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Sustainable fertilizer - 10 organic materials to grow plants faster

Sustainable fertilizer - 10 natural fertilizers and their application

Looking for a sustainable fertilizer? Then you've come to the right place! Whether in large-scale agriculture or in the small garden paradise: The use of fertilizers is important for soil fertility and the nutrient supply of plants. However, the correct dosage is crucial in order to use the fertilizer as effectively as possible and to avoid damaging the environment in the process. In addition, it is chemical fertilizers containing nitrogen and phosphorus that have a negative impact on water and air quality, but especially on soil fertility. Heavy metals are also present in some fertilizers and can enter both groundwater and the food chain.₁

Reason enough to think about natural alternatives and a more conscious use of our fertilizer. Here I present ten organic fertilizers for your plants. Let's go!

Here you can find a short overview in advance:

  1. Organic banana peels
  2. Wood ash
  3. Compost
  4. Manure
  5. Water algae
  6. Eggshells
  7. Clover mulch
  8. Nettle liquid manure
  9. Cooking water
  10. Coffee grounds

1. peels from organic bananas

Cut the peels of unsprayed organic bananas into small strips and let them dry in a warm place. However, they must not become moldy. Then you just mix them into the soil. This also works wonderfully with soil in planters and is therefore very advisable for fertilizing balcony and potted plants. Banana peels are basically also very suitable for fertilizing ornamental plants such as roses and geraniums - and last but not least vegetables such as cucumbers, tomatoes, potatoes and pumpkins.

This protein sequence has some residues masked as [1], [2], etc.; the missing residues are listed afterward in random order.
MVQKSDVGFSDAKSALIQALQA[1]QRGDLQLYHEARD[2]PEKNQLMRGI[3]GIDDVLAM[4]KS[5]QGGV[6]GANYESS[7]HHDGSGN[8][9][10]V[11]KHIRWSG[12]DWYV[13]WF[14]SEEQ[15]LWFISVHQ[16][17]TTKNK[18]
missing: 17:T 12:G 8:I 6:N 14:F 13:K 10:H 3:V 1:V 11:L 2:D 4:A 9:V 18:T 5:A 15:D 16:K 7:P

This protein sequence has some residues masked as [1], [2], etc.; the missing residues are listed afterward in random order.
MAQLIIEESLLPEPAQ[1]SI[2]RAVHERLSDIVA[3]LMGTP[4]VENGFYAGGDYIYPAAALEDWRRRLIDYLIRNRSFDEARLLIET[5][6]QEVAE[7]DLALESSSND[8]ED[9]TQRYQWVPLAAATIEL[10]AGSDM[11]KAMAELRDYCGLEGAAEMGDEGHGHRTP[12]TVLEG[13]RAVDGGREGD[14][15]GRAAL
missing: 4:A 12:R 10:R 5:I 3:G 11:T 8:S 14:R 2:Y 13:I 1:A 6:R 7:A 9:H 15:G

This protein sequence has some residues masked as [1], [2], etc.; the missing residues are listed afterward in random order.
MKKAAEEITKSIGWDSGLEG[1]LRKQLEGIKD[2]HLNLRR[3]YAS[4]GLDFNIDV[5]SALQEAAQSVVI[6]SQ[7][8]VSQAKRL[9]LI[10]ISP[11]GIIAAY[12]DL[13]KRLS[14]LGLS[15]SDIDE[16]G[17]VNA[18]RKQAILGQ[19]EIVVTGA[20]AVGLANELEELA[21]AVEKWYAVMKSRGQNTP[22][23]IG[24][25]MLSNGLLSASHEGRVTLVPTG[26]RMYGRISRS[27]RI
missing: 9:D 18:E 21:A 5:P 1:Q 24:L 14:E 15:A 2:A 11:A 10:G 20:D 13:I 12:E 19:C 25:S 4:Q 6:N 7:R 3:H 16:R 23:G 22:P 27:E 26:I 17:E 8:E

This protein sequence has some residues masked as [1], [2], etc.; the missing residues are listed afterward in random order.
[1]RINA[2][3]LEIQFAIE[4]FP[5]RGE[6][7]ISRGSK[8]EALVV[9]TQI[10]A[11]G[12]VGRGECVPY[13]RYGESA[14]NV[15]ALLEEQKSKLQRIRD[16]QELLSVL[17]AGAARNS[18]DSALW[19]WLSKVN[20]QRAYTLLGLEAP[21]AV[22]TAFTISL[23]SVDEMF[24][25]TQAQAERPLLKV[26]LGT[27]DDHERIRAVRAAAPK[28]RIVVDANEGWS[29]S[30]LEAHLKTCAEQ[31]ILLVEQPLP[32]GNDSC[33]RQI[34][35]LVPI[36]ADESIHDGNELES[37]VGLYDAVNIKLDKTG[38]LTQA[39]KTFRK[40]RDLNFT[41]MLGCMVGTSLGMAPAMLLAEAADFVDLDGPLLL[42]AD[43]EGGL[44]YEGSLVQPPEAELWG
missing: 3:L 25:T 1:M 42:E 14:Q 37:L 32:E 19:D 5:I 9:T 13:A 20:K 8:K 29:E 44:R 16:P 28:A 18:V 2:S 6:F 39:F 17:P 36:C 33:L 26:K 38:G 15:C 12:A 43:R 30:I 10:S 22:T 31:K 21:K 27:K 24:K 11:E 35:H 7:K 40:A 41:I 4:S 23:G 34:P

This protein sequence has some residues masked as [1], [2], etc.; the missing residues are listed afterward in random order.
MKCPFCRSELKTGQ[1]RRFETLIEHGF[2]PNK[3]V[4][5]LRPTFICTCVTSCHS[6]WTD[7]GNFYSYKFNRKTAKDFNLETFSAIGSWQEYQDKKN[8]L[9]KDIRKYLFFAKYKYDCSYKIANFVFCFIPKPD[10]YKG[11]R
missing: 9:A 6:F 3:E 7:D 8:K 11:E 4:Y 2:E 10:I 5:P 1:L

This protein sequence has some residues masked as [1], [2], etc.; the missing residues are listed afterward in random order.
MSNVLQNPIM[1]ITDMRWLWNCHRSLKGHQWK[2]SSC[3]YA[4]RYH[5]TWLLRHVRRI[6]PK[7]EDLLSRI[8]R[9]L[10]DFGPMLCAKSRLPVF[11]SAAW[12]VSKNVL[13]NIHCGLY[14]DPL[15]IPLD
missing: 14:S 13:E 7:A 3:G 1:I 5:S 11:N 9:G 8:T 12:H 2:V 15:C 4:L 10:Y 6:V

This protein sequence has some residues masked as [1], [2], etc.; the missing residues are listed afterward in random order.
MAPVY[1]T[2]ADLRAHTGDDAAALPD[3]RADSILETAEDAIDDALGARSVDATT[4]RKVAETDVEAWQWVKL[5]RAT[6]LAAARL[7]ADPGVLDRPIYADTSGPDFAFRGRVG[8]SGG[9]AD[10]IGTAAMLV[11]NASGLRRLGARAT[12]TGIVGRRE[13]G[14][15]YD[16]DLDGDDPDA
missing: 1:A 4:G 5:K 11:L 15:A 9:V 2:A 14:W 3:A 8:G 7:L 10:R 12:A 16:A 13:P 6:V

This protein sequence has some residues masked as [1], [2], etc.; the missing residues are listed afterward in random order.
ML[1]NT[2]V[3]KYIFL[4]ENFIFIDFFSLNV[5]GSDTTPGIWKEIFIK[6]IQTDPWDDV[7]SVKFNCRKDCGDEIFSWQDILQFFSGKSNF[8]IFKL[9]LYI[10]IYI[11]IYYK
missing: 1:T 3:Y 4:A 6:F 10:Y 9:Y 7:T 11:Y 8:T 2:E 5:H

Tip: How you Growing tomatoes yourselfI will explain this in a detailed separate article.

2. wood ash

Ash from a campfire or fireplace is an ideal fertilizer - provided you burn only 100 percent untreated natural wood. It contains a lot of potassium and supports especially well potatoes, tomatoes and tuberous vegetables such as celery. When planting seedlings, you can put a tablespoon of wood ash in each hole. Alternatively, simply spread a fine layer of ash over the bed.

3. compost

Classic compost is an ideal organic fertilizer

Making your own compost is a great and ecological alternative to chemical mineral fertilizers. A compost pile of vegetable waste, leaves and grass clippings takes about 9 months to decompose by earthworms, woodlice and microorganisms. What results is the best nutrient-rich humus. The plants then treat themselves to exactly the nutrients they need for healthy growth. The Composting by the way, works even on the balcony with a small composter (eg, a bokashi bucket or worm bin) and kitchen scraps.

Tip: For the decomposition are organic substrates with Effective Microorganisms useful. You can convert as little as 10 or 20 liters of kitchen waste into black soil with a natural fertilizing effect. 

4. manure

Strawberries and horse manure - this combination has long been known as a sustainable fertilizer. Horse droppings and donkey excrement contain many important minerals such as phosphorus, magnesium, potassium and nitrogen. Their consistency also saves the soil from rapid drying. However, stable manure should not be placed fresh around plants. Ideally, you work the horse manure into the soil two months before planting seedlings.